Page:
No need to worry

Problems with the structure and functioning of the pelvic floor is one of the most common complaints for women of all ages.

By
March 17, 2013 12:18
3 minute read.
Pelvic Diagram

Pelvic Diagram. (photo credit: Courtesy)

I am a 67-year-old woman who has been diagnosed with problems of the pelvic floor. The main symptom is that I cannot hold in my urine and have repeated urinary infections. It made me very nervous, as I am afraid of surgery. What can I do? -T.C., Rehovot.

Dr. Benny Feiner, head of the urogynecology service at Hillel Yaffe Medical Center in Hadera, comments: Problems with the structure and functioning of the pelvic floor is one of the most common complaints for women of all ages, including those who have recently given birth. Research has shown that only some of them tell their husbands/partners about the problem, and even fewer consult a doctor. The problem is that they’re embarrassed, but also they may not be aware that the problem can be treated and their quality of life significantly improved.

There are a number of common symptoms. A woman may urinate involuntarily many times a day (more than in the past) or even wake up at night and have to get out of bed and go to the bathroom more than once. Just hearing the flow of water may induce an urgent need to urinate. Others may lose urine when laughing, coughing, raising a heavy weight, jumping, exercising or dancing.

Urination may be urgent, but when going to the bathroom, a woman may have difficulty holding it in or have difficulty starting the flow. The flow may be weak or intermittent. Frequent urinary infections are also common in such women, and the condition may also involve fecal incontinence.

Other sufferers notice chronic pelvic pain, pain during sex or weakness of the sides of the vagina or disfigurement of the vaginal area.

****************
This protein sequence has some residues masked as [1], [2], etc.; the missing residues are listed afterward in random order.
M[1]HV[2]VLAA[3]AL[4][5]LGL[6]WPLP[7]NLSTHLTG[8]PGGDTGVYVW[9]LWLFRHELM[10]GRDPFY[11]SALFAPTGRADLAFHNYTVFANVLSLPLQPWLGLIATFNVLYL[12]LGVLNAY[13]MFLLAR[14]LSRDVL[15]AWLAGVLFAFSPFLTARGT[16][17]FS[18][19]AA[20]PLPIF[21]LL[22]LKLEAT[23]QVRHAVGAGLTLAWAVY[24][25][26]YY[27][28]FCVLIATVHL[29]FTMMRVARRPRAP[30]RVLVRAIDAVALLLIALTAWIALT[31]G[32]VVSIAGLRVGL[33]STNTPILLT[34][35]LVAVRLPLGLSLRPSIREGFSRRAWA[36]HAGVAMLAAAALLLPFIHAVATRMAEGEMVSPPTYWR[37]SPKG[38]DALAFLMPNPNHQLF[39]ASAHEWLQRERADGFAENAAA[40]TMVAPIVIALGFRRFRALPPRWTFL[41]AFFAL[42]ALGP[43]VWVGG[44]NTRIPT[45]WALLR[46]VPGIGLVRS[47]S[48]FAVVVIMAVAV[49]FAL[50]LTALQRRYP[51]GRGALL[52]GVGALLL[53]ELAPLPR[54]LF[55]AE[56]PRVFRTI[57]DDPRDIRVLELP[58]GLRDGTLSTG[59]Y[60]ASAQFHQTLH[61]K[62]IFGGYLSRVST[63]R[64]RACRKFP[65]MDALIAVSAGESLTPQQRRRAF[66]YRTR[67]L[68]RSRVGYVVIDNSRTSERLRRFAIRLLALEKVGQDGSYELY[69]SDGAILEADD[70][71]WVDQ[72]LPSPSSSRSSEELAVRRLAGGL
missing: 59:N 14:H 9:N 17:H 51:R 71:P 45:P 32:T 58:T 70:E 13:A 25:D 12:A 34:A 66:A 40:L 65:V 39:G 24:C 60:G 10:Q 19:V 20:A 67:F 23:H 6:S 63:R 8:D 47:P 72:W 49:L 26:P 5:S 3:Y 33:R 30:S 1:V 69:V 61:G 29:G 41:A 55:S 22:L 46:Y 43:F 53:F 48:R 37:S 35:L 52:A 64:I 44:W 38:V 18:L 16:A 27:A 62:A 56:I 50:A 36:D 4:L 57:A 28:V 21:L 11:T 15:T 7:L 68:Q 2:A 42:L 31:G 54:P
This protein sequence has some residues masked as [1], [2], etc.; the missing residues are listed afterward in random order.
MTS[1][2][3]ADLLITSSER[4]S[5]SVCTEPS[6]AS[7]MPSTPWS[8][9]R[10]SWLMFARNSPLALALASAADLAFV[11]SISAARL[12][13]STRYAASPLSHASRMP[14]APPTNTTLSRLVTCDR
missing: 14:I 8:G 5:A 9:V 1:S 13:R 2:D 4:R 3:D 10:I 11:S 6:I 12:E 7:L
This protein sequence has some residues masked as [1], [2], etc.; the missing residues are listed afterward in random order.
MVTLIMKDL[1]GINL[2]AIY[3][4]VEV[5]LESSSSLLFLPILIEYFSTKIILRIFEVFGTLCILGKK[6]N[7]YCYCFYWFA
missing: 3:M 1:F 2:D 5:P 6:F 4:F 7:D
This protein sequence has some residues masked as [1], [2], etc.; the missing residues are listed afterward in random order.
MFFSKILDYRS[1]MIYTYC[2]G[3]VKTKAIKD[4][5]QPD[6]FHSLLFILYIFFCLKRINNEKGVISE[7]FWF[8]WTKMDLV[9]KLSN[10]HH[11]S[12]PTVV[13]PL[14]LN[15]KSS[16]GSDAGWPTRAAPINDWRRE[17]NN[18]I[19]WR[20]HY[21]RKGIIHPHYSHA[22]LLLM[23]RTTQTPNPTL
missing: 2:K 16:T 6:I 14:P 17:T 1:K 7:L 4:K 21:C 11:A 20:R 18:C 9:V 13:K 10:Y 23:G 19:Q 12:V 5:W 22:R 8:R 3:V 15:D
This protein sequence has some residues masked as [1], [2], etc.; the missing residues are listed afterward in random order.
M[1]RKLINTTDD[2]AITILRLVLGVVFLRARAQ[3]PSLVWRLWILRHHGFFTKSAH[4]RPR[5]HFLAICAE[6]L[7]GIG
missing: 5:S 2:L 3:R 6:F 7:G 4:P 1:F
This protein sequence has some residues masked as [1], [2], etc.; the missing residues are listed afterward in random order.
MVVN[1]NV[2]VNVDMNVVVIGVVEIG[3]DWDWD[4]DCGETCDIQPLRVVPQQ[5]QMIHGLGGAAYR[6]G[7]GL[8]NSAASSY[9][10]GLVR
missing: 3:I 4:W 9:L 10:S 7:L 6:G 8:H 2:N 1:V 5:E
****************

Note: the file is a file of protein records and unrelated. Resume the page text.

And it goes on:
Any woman who identifies one or more symptoms should to go a urogynecologist to determine whether she has pelvic floor problems. There are all kinds of treatments, including exercise, surgery and other means to repair the pelvic floor.

I am a 24-year-old woman who likes to jog and exercise. I have time on my hands and thought I might get involved in competitive amateur sport. I worry, however, of sports injuries, as I have several friends who are professional and amateur sportsmen who have gotten hurt. Is there any way to prevent sports injuries from intensive activity, or is inevitable? -V.P., Ramat Hasharon

Dr. Ron Arbel of the orthopedic division of the Center for Sports Medicine at Tel Aviv Sourasky Medical Center, replies: Sports injuries can be minor and treated on-site, but the more serious ones may require operations and longterm rehabilitation. It is not only professional sportsmen who can be injured but even amateur bicyclists who ride on the weekend. It is commonly believed that injuries are an inevitable part of all physical activity, but the truth is that they are caused by improper training.

Injuries result from either overuse of the body, or from physical trauma during a game or practice.

The most common cause of sports injuries is improper training; if the warm-ups are not done right and the player is not prepared correctly. As a result, pressure on the body during training is too great, leading to overuse of a specific part, such as a shoulder, hand, muscle or ankle. The surface on which you function is also important. Runners who work out on pavement will get injured more than those who practice on “bouncy” grass that absorbs the shock.

If sports equipment is not suited to the sportsman, significant damage may result. A cyclist has to ride a bike specifically prepared for him, otherwise injury can result to the palms, neck, hand joints and back – nearly the whole body. Even shoes need to be matched to the bike.

Overuse of the body can damage the soft tissues, including the muscles and ligaments, but also the bones, which can develop stress fractures. Muscles function as shock absorbers, but when they are not well developed or not developed properly, the burden falls on the bones themselves, and these can fracture.

Thus the general rule is by training with expert advice and following the rules, sports injuries can be prevented. ■

Rx for Readers welcomes queries from readers about medical problems. Experts will answer those we find most interesting. Write Rx for Readers, The Jerusalem Post, POB 81, Jerusalem 91000, fax your question to Judy Siegel-Itzkovich at (02) 538-9527, or e-mail them to jsiegel@jpost.com, giving your initials, age and place of residence.


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